Sonderbooks Book Review of

Check and Mate

by Ali Hazelwood

read by Karissa Vacker

Check and Mate

by Ali Hazelwood
read by Karissa Vacker

Review posted March 30, 2024
Listening Library, 2023. 9 hours, 32 minutes.
Review written March 13, 2024, from a library eaudiobook.
Starred Review

I decided to read this book to find out what all the fuss was about, because since the day it was published, it has been high on the list of most holds for young adult books for our library in Overdrive's Libby. I was enchanted. I shouldn't have been surprised, but it's about a young woman taking on competitive chess.

As the book opens, Mallory is 18 years old and it's the summer after high school. Her friends are getting ready to head off to faraway places to go to college. But Mallory's staying home, working as a mechanic at a garage that used to be her uncle's. Her mother has rheumatoid arthritis and she and her two younger sisters need Mallory to stick around and get the mortgage paid. Their dad is long gone -- and it had to do with chess, which Mallory decided to completely give up four years ago when her dad left.

But now Mallory's best friend cajoles Mallory into playing chess in a charity tournament. Once there, much to Mallory's surprise, she defeats Nolan Sawyer, the reigning world champion -- someone she idolized back when she was playing chess, and who also happens to be incredibly handsome.

After that, Mallory gets offered a year-long fellowship at a chess club that wants to increase women's participation in competitive chess. She doesn't intend to take it, but bills need to be paid, and she sees no other choice. Then she tells herself that she can just treat it as a job and stop thinking about chess when she clocks out. Oh, and she doesn't tell her family, because she doesn't want to hurt her mother by talking about chess, which will make her think of Mallory's dad.

So that's how the fun begins. The reader will not be surprised when Mallory has more and more encounters with Nolan Sawyer. And she has a lot of natural talent, and the chess club training is helping her develop that.

The book also makes a strong point about misogyny in the world of competitive chess. The author's note says that a real study was done, and women playing online who were told they were playing men did worse against the same opponents as when they were not told gender or were told they were playing against women. Mallory is the only woman in the tournaments where she competes and has several microaggressions to navigate. But through it all -- what does she think of Nolan Sawyer? The interaction between them is beautifully portrayed, with each having some past baggage and some obstacles to navigate.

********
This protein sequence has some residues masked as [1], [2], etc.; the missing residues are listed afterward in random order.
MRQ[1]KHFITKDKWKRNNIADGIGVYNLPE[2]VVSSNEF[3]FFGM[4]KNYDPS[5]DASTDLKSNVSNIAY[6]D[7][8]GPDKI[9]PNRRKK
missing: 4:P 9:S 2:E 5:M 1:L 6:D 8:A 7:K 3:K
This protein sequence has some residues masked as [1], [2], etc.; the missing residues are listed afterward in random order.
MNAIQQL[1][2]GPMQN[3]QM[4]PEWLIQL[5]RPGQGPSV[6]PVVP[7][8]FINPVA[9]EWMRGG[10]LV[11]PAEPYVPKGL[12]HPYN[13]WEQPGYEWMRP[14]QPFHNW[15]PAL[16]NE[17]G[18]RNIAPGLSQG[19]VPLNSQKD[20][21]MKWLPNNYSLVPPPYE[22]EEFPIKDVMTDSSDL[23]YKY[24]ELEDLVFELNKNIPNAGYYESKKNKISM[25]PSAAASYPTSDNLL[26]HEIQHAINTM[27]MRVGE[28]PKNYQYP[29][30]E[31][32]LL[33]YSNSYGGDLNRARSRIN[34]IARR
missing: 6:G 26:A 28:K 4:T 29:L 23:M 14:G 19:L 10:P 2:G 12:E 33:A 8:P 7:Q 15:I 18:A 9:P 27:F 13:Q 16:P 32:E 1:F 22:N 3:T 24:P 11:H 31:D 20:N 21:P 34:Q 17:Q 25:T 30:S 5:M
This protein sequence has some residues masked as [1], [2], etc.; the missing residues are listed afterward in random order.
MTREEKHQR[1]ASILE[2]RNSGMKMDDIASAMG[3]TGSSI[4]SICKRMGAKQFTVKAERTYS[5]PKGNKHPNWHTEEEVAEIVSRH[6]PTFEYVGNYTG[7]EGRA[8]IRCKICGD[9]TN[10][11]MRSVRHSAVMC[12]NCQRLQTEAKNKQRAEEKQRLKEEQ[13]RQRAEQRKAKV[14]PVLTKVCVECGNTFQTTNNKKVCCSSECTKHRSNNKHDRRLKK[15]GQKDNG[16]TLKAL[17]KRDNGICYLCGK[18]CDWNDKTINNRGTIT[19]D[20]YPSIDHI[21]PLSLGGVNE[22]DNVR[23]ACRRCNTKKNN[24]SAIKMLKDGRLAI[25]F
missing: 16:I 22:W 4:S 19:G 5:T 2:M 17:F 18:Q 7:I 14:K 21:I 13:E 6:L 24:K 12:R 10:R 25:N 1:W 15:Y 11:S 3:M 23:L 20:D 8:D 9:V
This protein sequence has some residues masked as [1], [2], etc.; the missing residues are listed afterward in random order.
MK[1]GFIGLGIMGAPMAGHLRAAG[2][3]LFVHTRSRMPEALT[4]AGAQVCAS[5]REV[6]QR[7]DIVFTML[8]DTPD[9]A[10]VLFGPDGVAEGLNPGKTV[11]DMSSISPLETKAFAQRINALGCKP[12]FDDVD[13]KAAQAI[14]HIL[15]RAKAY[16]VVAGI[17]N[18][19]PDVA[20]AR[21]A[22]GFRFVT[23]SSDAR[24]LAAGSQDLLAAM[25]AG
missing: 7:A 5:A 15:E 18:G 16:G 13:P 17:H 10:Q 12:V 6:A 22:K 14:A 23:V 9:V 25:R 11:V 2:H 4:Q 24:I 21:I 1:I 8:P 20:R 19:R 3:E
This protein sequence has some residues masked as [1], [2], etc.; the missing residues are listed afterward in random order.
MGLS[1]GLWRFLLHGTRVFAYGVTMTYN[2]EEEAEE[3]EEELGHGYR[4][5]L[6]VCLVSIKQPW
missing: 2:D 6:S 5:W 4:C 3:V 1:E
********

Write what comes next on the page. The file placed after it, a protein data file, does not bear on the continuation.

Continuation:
Since young adult novels have changed so much since I started writing reviews, I will mention that at the start of the book in particular, Mallory has recreational sex with both men and women. She doesn't want to get close to anyone she has sex with, because that can get messy. The sex isn't described in detail on the page, but it is talked about a lot. Actually in very open ways. Later when it turns out that Nolan is a virgin, they talk about both ways of being in the world without judgment. (But at the start I was thrown for a loop by how freely Mallory talked about having sex and how frequently she seemed to be doing it. Like I said, young adult novels have changed a lot in the last 24 years.)

But the romance here! Exquisite! I honestly think the fact that this was a story of falling in love over chess was especially what made me love it. And a brilliantly smart heroine! Falling in love with an incredibly smart guy! No shade whatsoever on nerdiness. And it reminded me of being in high school back in the early 1980s. I had learned that if we went on a bus trip (with choir or with my church group) -- if I brought along my magnetic chess set and asked if anyone wanted to play chess -- it was a sure-fire way to get to sit with an attractive guy on the bus! (Because smart guys who could play chess were the most attractive to me, anyway.) I did feel like I messed this up a little by usually beating them. But falling for someone over a chessboard? Oh yes, it gives me all the feels. And in the book, the guy is a worthy opponent who fully appreciates Mallory's intelligence and likes her better because she can give him a challenge. Yes!

Now, I've never played competitive chess. I was never interested in memorizing openings and gambits and defenses, preferring games where you have to figure it out at the time. As an adult, I like games that make you think, but preferably with some small element of luck so that the same person (even if it's me) doesn't win all the time. I'm not completely sure her descriptions of chess play were authentic or if a talented player could suddenly do so well after time away from the game. But I wanted to believe, and it was plausible enough for me. Speaking against misogyny in chess was a bonus.

I don't think you have to like chess to enjoy this book. But I love this story of two highly intelligent people falling in love and treating each other as equals. Beautifully done.